Monday, May 24, 2010
Lost: The End
I arrived home from watching the Lost finale an outright wreck. For two and a half hours I had been amazed, distraught, upset, overjoyed, sad, happy, frustrated, relieved and everything in between. I came close to crying at least twice and was literally perched at the edge of my seat for the duration of the show.
At first I was only confused. While they had resolved the storylines they had not answered a single mystery question in the entire finale and while "disaster" was averted, we were never told what that disaster was. So many questions lingered in my mind as I tried to process the 210 minutes of data that had just entered my brain.
I went to sleep in a near stupor, and woke up enlightened.
For 6 years I have invested my time and mental energy into the intertwining web of enigma and character that make up Lost. I screamed at the finale of season 2, knowing that my mission in Brazil would prevent me from seeing the next chapter for two years. For six years we would take one step forward only to take two step backs. We would unveil and answer, but in the process unearth only more questions. And when it all boils down to it, I don't want to know the answers.
I haven't been watching for six years because of the answeres, I've been watching because of the questions. Questions that involved time-travel, religion, faith, good, evil, secret organizations, mythology, immortality, rabbits and fried chicken.
To unload a two and a half hour marathon of pure answers, wrapping up each and every loose end, would rob the show of its most alluring aspect, stripping it of its purpose and betraying its legacy.
In the end, Lost gave me exactly what I wanted. Resolution for the characters and a stack of questions to continue debating in my mind for a long, long time.
Now, I feel as though I've lost an old friend. Or rather, a number of old friends. Jack, Hurley, Sawyer, Locke, Sayid, Desmond, Faraday, Miles, and of course, the rapturously beautiful Kate. These beings are works of fiction, creatures of the mind, and yet I know them. I have shared in their experiences, laughed with them in their victories and cried with them in their pain.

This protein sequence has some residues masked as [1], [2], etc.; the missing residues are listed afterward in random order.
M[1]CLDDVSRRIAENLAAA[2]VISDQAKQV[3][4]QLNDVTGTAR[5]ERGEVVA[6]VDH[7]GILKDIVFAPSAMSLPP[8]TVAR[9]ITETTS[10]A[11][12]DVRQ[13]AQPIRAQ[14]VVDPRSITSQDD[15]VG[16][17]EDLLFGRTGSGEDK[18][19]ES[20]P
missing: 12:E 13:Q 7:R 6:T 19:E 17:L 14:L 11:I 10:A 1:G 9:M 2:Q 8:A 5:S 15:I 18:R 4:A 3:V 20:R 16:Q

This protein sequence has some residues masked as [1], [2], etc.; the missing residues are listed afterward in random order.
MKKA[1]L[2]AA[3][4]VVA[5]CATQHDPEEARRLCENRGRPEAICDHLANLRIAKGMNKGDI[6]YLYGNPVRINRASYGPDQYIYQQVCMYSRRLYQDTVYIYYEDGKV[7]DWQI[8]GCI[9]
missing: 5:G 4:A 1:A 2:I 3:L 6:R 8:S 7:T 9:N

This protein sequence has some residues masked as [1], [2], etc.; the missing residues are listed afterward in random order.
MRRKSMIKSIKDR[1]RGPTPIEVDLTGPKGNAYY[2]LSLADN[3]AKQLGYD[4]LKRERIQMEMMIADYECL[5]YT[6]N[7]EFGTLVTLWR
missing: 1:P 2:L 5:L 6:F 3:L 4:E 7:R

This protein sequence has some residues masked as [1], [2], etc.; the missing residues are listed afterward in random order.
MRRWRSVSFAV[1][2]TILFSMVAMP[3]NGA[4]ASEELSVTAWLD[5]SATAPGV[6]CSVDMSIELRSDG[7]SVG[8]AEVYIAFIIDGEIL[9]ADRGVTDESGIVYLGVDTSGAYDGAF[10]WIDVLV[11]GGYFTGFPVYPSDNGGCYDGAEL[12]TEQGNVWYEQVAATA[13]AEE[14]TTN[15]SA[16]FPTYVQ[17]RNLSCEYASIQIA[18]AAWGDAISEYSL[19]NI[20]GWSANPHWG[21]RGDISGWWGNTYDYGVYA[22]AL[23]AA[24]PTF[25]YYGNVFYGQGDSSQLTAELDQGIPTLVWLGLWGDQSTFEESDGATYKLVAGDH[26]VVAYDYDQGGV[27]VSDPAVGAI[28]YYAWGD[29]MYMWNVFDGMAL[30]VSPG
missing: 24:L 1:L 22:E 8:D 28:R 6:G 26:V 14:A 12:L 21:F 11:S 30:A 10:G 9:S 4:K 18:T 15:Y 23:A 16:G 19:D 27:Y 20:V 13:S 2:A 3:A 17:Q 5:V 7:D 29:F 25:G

That is why I watch television, and movies, and read books. There are so many people who act as though giving-in to a work of fiction is a thing of weakness. They puff up their chest and boast of being better than such trivial things of make-believe. They scoff at the water-cooler conversations about last weeks episode as though they were witnessing the actions of children on a playground.
I legitimately pity these people, for they are so wrong. Granted, not all television is created equal. To squabble about who's sleeping with who on Grey's Anatomy is hardly the mind-wrinkling potential of our creative conscious. I do not say this to mock fans of such shows, but instead suggest that one man's trash is another man's treasure, and the truly poor man is he who finds no treasure at all.
Still, all bias aside it is an undisputed fact that Lost will go down in the books as one of the, if not THE, most pivotal and transformational productions of American Television. It shook the very limits of the status quo and gave viewers not just what the wanted, but challenged them to think beyond their understanding. Television itself has now been dared to do better, to be better. Lost will make history, and if for nothing else but that, I'm glad to have been able to participate in its amazing journey these last 6 years.